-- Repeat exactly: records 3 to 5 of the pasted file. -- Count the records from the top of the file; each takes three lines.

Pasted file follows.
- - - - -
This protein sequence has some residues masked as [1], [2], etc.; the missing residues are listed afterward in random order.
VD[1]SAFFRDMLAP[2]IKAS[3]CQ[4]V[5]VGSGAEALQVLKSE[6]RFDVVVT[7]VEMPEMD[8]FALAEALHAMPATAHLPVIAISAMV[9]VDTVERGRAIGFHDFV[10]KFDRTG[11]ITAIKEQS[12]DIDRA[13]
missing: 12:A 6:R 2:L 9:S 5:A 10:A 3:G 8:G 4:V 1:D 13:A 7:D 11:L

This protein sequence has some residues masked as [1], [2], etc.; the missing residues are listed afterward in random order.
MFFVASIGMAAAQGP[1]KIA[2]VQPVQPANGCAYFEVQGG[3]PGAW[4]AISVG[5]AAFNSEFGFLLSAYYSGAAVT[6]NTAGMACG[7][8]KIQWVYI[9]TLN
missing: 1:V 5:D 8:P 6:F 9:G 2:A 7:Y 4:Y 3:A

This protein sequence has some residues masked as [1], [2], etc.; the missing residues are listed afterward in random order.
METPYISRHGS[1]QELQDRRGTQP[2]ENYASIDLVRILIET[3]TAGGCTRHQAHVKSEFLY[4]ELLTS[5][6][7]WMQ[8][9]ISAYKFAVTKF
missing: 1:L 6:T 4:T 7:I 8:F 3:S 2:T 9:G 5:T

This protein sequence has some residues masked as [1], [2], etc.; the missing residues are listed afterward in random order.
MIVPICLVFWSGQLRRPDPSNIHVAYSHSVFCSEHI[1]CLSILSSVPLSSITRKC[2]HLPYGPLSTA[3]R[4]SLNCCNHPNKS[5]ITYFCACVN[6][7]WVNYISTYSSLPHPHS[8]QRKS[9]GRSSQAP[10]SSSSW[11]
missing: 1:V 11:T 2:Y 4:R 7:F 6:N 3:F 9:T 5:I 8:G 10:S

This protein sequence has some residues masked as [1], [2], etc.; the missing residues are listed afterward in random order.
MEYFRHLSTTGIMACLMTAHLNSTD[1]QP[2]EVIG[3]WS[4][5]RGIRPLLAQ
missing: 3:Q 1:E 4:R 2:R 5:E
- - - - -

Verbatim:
This protein sequence has some residues masked as [1], [2], etc.; the missing residues are listed afterward in random order.
METPYISRHGS[1]QELQDRRGTQP[2]ENYASIDLVRILIET[3]TAGGCTRHQAHVKSEFLY[4]ELLTS[5][6][7]WMQ[8][9]ISAYKFAVTKF
missing: 1:L 6:T 4:T 7:I 8:F 3:S 2:T 9:G 5:T

This protein sequence has some residues masked as [1], [2], etc.; the missing residues are listed afterward in random order.
MIVPICLVFWSGQLRRPDPSNIHVAYSHSVFCSEHI[1]CLSILSSVPLSSITRKC[2]HLPYGPLSTA[3]R[4]SLNCCNHPNKS[5]ITYFCACVN[6][7]WVNYISTYSSLPHPHS[8]QRKS[9]GRSSQAP[10]SSSSW[11]
missing: 1:V 11:T 2:Y 4:R 7:F 6:N 3:F 9:T 5:I 8:G 10:S

This protein sequence has some residues masked as [1], [2], etc.; the missing residues are listed afterward in random order.
MEYFRHLSTTGIMACLMTAHLNSTD[1]QP[2]EVIG[3]WS[4][5]RGIRPLLAQ
missing: 3:Q 1:E 4:R 2:R 5:E